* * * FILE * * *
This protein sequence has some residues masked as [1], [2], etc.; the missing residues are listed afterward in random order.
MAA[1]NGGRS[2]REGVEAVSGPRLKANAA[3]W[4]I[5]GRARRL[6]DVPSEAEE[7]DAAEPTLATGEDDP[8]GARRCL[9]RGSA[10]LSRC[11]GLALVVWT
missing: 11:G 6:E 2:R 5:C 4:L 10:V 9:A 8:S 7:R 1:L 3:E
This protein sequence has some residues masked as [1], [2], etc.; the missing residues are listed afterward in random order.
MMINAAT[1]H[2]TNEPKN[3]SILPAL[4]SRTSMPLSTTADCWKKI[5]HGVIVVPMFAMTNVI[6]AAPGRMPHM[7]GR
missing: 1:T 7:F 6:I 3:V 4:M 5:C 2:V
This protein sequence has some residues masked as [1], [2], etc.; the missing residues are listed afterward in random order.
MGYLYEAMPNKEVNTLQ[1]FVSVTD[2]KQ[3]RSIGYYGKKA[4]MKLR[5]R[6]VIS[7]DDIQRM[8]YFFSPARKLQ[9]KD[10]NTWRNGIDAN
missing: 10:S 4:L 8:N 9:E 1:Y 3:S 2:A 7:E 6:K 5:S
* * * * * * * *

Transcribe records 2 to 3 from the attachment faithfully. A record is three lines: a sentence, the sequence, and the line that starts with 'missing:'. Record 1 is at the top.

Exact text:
This protein sequence has some residues masked as [1], [2], etc.; the missing residues are listed afterward in random order.
MMINAAT[1]H[2]TNEPKN[3]SILPAL[4]SRTSMPLSTTADCWKKI[5]HGVIVVPMFAMTNVI[6]AAPGRMPHM[7]GR
missing: 1:T 7:F 6:I 3:V 4:M 5:C 2:V
This protein sequence has some residues masked as [1], [2], etc.; the missing residues are listed afterward in random order.
MGYLYEAMPNKEVNTLQ[1]FVSVTD[2]KQ[3]RSIGYYGKKA[4]MKLR[5]R[6]VIS[7]DDIQRM[8]YFFSPARKLQ[9]KD[10]NTWRNGIDAN
missing: 10:S 4:L 8:N 9:E 1:Y 3:S 2:A 7:E 6:K 5:S